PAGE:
The USPSTF recommends annual screening for lung cancer with low-dose computed tomography (LDCT) in adults aged 55 to 80 years who have a 30 pack-year smoking history and currently smoke or have quit within the past 15 years. The recommendation states that screening should be discontinued once a person has not smoked for 15 years or develops a health problem that substantially limits life expectancy or the ability or willingness to have curative lung surgery. While the Affordable Care Act (ACA) requires private payers to cover services rated highly by the USPSTF, including LDCT, beginning Jan. 1, 2015, the ACA does not mandate the same coverage for Medicare. So providers are awaiting a Medicare national coverage determination (NCD).

ACCC member cancer programs have been following the issue of low-dose CT screening for lung cancer closely. Many community cancer programs have developed or are in the process of developing evidence-based lung screening programs in response to the evidence presented in the NLST study and the USPSTF final recommendation.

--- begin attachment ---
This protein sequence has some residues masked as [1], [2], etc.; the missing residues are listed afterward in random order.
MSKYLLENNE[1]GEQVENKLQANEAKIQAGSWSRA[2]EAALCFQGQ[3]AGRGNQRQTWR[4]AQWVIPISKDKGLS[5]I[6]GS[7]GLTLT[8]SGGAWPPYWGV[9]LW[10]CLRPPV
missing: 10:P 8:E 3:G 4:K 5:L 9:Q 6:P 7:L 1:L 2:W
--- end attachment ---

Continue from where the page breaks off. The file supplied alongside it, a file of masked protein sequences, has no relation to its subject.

ACCC recently submitted comments to the Centers for Medicare & Medicaid Services (CMS) urging full coverage of lung screening for individuals at high risk.

According to media reports, among the MEDCAC panel’s main concerns were the high false-positive rate of CT screening, the potential for LDCT screening to expand beyond the intended high-risk population, and quality issues for scans with low radiation dose. The issues raised by the panel highlight some of the real-world challenges encountered when translating research into practice.

It’s important to keep in mind that Medicare does not have to follow the recommendations of the MEDCAC, so the panel’s recommendation is not the end of the story for LDCT screening coverage. In fact, even if Medicare does agree with the MEDCAC, the public will still have the opportunity to comment on the national coverage decision before a final version is released.

So, while this recommendation is certainly disappointing, it is not the end of the advocacy efforts for ACCC and our members. Stay tuned for the proposed NCD later this year, and more from ACCC. The proposed national coverage determination is due in mid-November, and the public will have 30 days to comment.

ACCC will keep its members updated as this policy evolves. If you have questions or concerns, please contact Matt Farber at mfarber@accc-cancer.org.